The Case for an Irish Default
All roads to solvency lead through debt restructuring. It’s time for the Irish government to take heed.
The woes of Irish banks, unlike those at peer institutions elsewhere in Europe’s suffering periphery, are not a concern merely for the banks’ own solvency. They are a national solvency problem, too—or at least they became one when the government decided to insure bank creditors in September 2008.
It is this, more serious aspect of the Irish crisis that remains unaddressed in the government’s new bailout plans. Ireland’s public debt is clearly unsustainable. The projections contained in the International Monetary Fund’s bailout program see gross debt peaking in 2013, at 120% of GDP. Repeated infusions of taxpayer funds have not done much to convince the markets that those obligations will be repaid: Sovereign spreads are today about the same as they were in November, before the IMF program, and the latest plans have led at least one ratings agency to downgrade Irish sovereign debt.
Continued fiscal belt-tightening will help, but alone it can only take the country part of the way back to health. The government has already made heroic discretionary cuts since 2008, but the further turnaround required by the IMF is more self-sacrificing still: Under the terms of the bailout agreement, the primary fiscal balance is expected to move by 2015 to a surplus of 2% of GDP from last year’s deficit of 9%.
That requirement assumes, however, that the interest rate will exceed the growth rate by only two percentage points over the next four years—highly optimistic given that Ireland’s 10-year bond rate currently stands at about 10%. If, as is only slightly more plausible, the interest rate were to outpace GDP growth by six percentage points, the required primary surplus for 2015 would be 7% of GDP: a shift of 16 percentage points. And all that merely to stabilize the debt at 120% of GDP—to say nothing of reducing it.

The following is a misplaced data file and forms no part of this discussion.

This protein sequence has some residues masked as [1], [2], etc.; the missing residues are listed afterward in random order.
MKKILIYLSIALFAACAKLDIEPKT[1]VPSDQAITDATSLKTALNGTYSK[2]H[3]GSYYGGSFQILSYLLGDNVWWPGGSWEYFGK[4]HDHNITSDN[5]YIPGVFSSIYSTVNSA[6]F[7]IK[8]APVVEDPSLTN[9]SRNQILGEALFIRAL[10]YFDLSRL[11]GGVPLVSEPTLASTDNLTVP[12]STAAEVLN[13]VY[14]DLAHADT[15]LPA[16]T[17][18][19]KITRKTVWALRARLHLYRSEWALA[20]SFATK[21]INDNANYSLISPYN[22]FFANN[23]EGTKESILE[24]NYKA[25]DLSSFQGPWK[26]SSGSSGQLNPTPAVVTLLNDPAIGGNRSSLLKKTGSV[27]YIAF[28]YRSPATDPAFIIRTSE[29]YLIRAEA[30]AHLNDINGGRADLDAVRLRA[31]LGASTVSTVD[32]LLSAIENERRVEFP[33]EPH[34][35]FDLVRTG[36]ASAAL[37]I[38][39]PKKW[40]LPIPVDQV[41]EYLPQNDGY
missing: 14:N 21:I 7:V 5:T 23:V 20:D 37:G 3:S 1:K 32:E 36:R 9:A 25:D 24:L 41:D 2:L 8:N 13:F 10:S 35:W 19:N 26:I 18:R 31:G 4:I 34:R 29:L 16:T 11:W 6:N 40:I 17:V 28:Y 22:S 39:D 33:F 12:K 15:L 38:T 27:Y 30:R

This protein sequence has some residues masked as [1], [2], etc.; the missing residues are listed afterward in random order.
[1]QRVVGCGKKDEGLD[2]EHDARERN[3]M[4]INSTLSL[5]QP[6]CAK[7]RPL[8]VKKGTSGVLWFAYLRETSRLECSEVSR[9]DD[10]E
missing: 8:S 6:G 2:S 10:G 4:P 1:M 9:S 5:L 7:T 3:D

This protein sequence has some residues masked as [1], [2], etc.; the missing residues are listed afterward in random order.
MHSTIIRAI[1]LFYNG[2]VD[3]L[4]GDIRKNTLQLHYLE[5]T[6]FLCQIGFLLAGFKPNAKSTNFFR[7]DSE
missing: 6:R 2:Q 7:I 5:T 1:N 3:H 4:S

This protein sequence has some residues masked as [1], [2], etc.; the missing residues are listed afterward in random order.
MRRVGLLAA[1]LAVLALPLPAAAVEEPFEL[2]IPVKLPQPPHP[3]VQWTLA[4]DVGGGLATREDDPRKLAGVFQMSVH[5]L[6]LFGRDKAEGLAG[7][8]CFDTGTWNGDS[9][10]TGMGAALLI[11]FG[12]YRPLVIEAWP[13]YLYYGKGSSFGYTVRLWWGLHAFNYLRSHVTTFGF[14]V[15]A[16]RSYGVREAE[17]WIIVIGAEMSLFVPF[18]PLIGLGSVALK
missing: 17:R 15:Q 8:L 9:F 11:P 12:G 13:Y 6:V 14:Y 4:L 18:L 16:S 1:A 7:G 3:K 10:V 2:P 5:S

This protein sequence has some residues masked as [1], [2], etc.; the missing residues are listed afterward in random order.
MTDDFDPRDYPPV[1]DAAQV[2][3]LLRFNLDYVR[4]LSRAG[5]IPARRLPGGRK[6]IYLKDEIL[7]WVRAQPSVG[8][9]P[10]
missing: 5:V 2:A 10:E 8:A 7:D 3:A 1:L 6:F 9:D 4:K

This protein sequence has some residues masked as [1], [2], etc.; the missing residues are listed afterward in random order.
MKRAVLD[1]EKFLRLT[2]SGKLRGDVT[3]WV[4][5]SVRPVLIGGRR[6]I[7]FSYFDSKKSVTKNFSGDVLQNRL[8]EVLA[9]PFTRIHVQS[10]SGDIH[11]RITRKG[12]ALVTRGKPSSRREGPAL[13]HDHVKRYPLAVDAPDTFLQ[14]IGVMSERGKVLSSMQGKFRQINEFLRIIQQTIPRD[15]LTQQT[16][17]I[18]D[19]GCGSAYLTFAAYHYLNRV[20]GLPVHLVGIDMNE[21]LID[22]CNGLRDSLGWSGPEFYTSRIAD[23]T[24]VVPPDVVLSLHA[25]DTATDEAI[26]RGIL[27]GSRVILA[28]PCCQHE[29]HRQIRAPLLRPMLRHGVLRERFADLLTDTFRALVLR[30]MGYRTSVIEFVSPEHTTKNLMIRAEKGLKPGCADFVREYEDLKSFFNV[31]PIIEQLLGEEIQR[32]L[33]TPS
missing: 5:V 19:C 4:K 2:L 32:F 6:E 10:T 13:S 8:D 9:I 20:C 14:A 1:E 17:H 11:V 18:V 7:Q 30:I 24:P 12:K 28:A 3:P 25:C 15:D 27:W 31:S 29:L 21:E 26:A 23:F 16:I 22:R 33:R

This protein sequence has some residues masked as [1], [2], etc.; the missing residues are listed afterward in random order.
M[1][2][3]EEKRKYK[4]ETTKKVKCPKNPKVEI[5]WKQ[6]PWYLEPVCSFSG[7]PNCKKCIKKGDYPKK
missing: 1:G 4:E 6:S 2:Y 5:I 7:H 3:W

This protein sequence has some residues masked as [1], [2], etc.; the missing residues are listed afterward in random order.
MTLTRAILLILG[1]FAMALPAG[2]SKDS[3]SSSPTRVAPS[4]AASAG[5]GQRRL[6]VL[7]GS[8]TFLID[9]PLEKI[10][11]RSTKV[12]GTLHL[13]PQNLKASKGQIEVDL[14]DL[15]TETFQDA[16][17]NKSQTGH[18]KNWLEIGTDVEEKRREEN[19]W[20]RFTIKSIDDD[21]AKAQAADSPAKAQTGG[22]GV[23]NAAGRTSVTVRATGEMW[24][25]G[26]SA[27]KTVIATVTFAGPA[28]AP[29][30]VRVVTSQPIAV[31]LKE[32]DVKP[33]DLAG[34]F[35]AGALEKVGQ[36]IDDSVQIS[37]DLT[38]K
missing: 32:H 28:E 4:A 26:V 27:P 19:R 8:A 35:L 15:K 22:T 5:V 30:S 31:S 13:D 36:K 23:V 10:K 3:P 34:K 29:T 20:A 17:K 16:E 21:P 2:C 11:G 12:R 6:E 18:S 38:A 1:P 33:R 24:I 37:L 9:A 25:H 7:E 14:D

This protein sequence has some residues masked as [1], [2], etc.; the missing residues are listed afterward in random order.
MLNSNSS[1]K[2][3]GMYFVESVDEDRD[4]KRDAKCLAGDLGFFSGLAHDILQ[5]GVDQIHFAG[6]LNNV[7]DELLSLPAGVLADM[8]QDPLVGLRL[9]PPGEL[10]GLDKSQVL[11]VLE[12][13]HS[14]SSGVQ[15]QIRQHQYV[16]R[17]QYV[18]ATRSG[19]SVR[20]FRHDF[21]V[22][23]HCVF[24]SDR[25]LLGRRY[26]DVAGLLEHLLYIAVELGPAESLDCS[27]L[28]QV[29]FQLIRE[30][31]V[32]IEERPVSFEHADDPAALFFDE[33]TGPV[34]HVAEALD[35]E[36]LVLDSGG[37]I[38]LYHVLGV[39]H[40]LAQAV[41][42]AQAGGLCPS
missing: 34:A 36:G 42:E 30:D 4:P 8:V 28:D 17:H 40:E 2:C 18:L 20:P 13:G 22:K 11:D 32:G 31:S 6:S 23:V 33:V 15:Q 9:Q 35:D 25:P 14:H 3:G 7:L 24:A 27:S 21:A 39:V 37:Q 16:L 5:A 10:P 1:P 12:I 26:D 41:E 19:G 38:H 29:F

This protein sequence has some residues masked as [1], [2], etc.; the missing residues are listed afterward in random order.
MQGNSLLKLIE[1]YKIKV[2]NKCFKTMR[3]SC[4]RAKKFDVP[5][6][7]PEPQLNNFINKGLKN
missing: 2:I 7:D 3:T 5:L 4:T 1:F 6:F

Where, moreover, would growth come from? With ongoing fiscal consolidation, domestic demand will remain depressed. Trade will not provide much of a boost, either: Ireland’s real effective exchange rate, a measure of its import competitiveness, has already fallen by more than 10%. “Internal devaluation” cannot go much further, and given the European Central Bank’s present monetary-policy strategy, the euro is not likely to depreciate significantly.
The right policy is to restructure the debt, negotiating haircuts that would reduce its present value. A reasonable target, one in line with current market expectations, would be to cut the present value of the debt by €40-50 billion, or some 30% of GDP. That would bring the debt ratio down to a more sustainable 80% or so.
There might be contagion effects from this—on Greece, Portugal and perhaps Spain. But this is debatable, especially since the markets are already discounting debt restructuring at least for Greece. In any case, “solidarity” goes only so far when a fundamental national interest is at stake. The “solidarity” of Ireland’s partners in the euro zone is also limited, at least when it comes to the interest rate on the Irish borrowing and Ireland’s tax regime.
Note: Feasta is a forum for exchanging ideas. By posting on its site Feasta agrees that the ideas expressed by authors are worthy of consideration. However, there is no one ‘Feasta line’. The views of the article do not necessarily represent the views of all Feasta members.
mer O’Siochru is a qualified architect and valuation surveyor. She was a founder of Feasta and served on its executive committee for many years. She is director of EOS Future Design which designs and develops sustainable systems and settlements. She also manages the Feasta-led Smart Tax Network which is funded by the Department of the Environment, Heritage and Local Government to develop tax policies in areas related to the environment. She lives in Dublin.